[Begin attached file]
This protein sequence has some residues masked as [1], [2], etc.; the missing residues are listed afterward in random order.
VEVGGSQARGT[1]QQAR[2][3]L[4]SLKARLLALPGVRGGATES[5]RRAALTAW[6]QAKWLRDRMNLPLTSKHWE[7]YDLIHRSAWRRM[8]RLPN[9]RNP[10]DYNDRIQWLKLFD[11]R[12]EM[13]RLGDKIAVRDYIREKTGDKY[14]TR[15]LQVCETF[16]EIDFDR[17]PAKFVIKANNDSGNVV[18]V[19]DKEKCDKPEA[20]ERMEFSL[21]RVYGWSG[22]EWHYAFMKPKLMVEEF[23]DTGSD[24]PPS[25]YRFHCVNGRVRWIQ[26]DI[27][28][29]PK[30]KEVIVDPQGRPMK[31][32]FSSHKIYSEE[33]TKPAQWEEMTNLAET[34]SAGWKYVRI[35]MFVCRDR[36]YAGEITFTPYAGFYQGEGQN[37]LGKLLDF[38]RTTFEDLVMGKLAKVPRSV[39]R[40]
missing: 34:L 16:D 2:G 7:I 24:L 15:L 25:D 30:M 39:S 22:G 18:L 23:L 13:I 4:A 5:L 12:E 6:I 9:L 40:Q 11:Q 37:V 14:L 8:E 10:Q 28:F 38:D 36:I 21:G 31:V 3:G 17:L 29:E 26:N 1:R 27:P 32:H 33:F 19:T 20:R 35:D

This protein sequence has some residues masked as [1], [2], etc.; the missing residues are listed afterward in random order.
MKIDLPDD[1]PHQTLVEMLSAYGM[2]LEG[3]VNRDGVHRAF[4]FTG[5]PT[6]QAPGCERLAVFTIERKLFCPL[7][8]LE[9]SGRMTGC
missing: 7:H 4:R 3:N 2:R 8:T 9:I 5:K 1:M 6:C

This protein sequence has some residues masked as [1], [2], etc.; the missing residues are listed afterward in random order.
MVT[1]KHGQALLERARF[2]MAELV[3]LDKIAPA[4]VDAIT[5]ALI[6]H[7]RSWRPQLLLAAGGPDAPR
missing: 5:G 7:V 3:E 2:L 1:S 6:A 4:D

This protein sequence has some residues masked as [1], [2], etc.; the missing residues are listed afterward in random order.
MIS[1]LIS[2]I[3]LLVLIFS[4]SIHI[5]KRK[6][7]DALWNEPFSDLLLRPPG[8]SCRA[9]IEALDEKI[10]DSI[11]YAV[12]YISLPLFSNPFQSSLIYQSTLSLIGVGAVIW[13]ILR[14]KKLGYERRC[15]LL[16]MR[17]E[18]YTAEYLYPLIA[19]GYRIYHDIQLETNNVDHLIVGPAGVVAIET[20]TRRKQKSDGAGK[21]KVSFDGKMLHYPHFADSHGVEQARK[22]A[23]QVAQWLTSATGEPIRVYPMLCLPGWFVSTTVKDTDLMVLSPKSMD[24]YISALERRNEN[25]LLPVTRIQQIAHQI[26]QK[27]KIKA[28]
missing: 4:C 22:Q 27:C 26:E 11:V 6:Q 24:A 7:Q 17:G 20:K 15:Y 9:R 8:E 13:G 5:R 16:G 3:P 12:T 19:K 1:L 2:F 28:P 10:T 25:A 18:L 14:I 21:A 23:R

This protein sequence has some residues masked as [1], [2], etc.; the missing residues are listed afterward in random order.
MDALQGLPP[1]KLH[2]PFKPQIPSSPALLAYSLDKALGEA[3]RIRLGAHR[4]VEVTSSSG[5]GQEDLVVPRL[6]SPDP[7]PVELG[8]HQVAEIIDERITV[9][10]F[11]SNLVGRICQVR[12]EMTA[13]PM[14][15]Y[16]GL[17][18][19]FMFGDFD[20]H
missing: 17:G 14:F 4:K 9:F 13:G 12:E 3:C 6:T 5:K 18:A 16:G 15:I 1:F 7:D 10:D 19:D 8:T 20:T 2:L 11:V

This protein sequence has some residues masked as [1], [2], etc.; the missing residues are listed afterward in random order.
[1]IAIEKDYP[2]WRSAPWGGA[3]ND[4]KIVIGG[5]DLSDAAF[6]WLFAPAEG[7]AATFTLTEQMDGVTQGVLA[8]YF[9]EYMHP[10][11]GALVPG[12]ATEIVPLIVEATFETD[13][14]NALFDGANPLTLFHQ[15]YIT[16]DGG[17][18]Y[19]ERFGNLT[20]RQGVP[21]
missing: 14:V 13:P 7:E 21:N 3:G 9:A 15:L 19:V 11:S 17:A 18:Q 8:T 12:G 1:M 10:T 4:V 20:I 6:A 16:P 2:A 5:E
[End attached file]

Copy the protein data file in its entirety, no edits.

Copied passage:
This protein sequence has some residues masked as [1], [2], etc.; the missing residues are listed afterward in random order.
VEVGGSQARGT[1]QQAR[2][3]L[4]SLKARLLALPGVRGGATES[5]RRAALTAW[6]QAKWLRDRMNLPLTSKHWE[7]YDLIHRSAWRRM[8]RLPN[9]RNP[10]DYNDRIQWLKLFD[11]R[12]EM[13]RLGDKIAVRDYIREKTGDKY[14]TR[15]LQVCETF[16]EIDFDR[17]PAKFVIKANNDSGNVV[18]V[19]DKEKCDKPEA[20]ERMEFSL[21]RVYGWSG[22]EWHYAFMKPKLMVEEF[23]DTGSD[24]PPS[25]YRFHCVNGRVRWIQ[26]DI[27][28][29]PK[30]KEVIVDPQGRPMK[31][32]FSSHKIYSEE[33]TKPAQWEEMTNLAET[34]SAGWKYVRI[35]MFVCRDR[36]YAGEITFTPYAGFYQGEGQN[37]LGKLLDF[38]RTTFEDLVMGKLAKVPRSV[39]R[40]
missing: 34:L 16:D 2:G 7:I 24:L 15:L 25:D 30:M 39:S 22:G 18:L 23:L 13:I 4:A 5:L 12:E 6:I 9:L 40:Q 11:Q 37:V 14:L 8:E 10:Q 28:F 38:D 36:I 21:G 31:V 3:G 17:L 29:E 26:N 1:R 27:P 32:H 33:F 19:T 20:R 35:D

This protein sequence has some residues masked as [1], [2], etc.; the missing residues are listed afterward in random order.
MKIDLPDD[1]PHQTLVEMLSAYGM[2]LEG[3]VNRDGVHRAF[4]FTG[5]PT[6]QAPGCERLAVFTIERKLFCPL[7][8]LE[9]SGRMTGC
missing: 7:H 4:R 3:N 2:R 8:T 9:I 5:K 1:M 6:C

This protein sequence has some residues masked as [1], [2], etc.; the missing residues are listed afterward in random order.
MVT[1]KHGQALLERARF[2]MAELV[3]LDKIAPA[4]VDAIT[5]ALI[6]H[7]RSWRPQLLLAAGGPDAPR
missing: 5:G 7:V 3:E 2:L 1:S 6:A 4:D

This protein sequence has some residues masked as [1], [2], etc.; the missing residues are listed afterward in random order.
MIS[1]LIS[2]I[3]LLVLIFS[4]SIHI[5]KRK[6][7]DALWNEPFSDLLLRPPG[8]SCRA[9]IEALDEKI[10]DSI[11]YAV[12]YISLPLFSNPFQSSLIYQSTLSLIGVGAVIW[13]ILR[14]KKLGYERRC[15]LL[16]MR[17]E[18]YTAEYLYPLIA[19]GYRIYHDIQLETNNVDHLIVGPAGVVAIET[20]TRRKQKSDGAGK[21]KVSFDGKMLHYPHFADSHGVEQARK[22]A[23]QVAQWLTSATGEPIRVYPMLCLPGWFVSTTVKDTDLMVLSPKSMD[24]YISALERRNEN[25]LLPVTRIQQIAHQI[26]QK[27]KIKA[28]
missing: 4:C 22:Q 27:C 26:E 11:V 6:Q 24:A 7:Q 17:G 20:K 15:Y 9:R 8:E 13:G 5:R 16:G 3:P 12:T 19:K 1:L 2:F 28:P 10:T 25:A 18:L 14:I 21:A 23:R

This protein sequence has some residues masked as [1], [2], etc.; the missing residues are listed afterward in random order.
MDALQGLPP[1]KLH[2]PFKPQIPSSPALLAYSLDKALGEA[3]RIRLGAHR[4]VEVTSSSG[5]GQEDLVVPRL[6]SPDP[7]PVELG[8]HQVAEIIDERITV[9][10]F[11]SNLVGRICQVR[12]EMTA[13]PM[14][15]Y[16]GL[17][18][19]FMFGDFD[20]H
missing: 17:G 14:F 4:K 9:F 13:G 12:E 3:C 6:T 5:K 18:A 16:G 15:I 1:F 7:D 10:D 19:D 8:T 20:T 2:L 11:V

This protein sequence has some residues masked as [1], [2], etc.; the missing residues are listed afterward in random order.
[1]IAIEKDYP[2]WRSAPWGGA[3]ND[4]KIVIGG[5]DLSDAAF[6]WLFAPAEG[7]AATFTLTEQMDGVTQGVLA[8]YF[9]EYMHP[10][11]GALVPG[12]ATEIVPLIVEATFETD[13][14]NALFDGANPLTLFHQ[15]YIT[16]DGG[17][18]Y[19]ERFGNLT[20]RQGVP[21]
missing: 14:V 13:P 7:E 21:N 3:G 9:A 15:L 19:V 11:S 17:A 18:Q 8:T 12:G 1:M 10:T 4:V 20:I 6:A 16:P 2:A 5:E